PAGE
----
Keith Hernandez and Willie Stargell were named co-MVPs in 1979 and if ever there was another year for the award to be split between two equally deserving candidates this is probably it, but I suspect Pujols has a better chance of finishing third than first. His excellence has almost become routine at this point and the Cardinals underperformed as a team despite his MVP-caliber season, and those two factors are likely more than enough to break any sort of performance-based “tie” in the voters’ eyes.

Votto and Pujols were the MVPs of the National League this year, but only Votto will get the award.

UPDATE: Donald Trump declines Nats offer to throw out the first pitch

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UPDATE: Welp, we wont’ get to see that:

Sad!

8:53 AM: It’s just gossip now, but Politico is hearing that Donald Trump is in talks to throw out the first pitch at Nationals Park on Opening Day. The Nats are not commenting. Neither are the Palm Beach Cardinals of the Florida State League, who no doubt feel slighted given that the president effectively is a local.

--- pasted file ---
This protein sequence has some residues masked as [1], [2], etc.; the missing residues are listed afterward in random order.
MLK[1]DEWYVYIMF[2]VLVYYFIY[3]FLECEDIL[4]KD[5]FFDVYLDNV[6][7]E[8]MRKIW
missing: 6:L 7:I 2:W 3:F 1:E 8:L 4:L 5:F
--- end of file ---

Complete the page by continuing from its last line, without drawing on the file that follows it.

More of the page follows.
With the caveat that, on Opening Day, tickets are likely to be more expensive and thus you’re likely to have a lot more rich people and friends-of-the-owners in attendance, thereby ensuring a more conservative crowd, I’m struggling to imagine a situation in which Trump strolls on to a baseball field in a large American city and isn’t booed like crazy. He’s polling as low as 36% in some places. He’s not exactly Mr. Popular.

Oh well. I look forward to him three-bouncing one to Matt Wieters and then grabbing his phone and tweeting about how it was the best, most tremendous first pitch in baseball history. Or blaming Hillary Clinton for it in the event he admits that it was a bad pitch.

2017 Preview: Texas Rangers

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Between now and Opening Day, HardballTalk will take a look at each of baseball’s 30 teams, asking the key questions, the not-so-key questions, and generally breaking down their chances for the 2017 season. Next up: The Texas Rangers.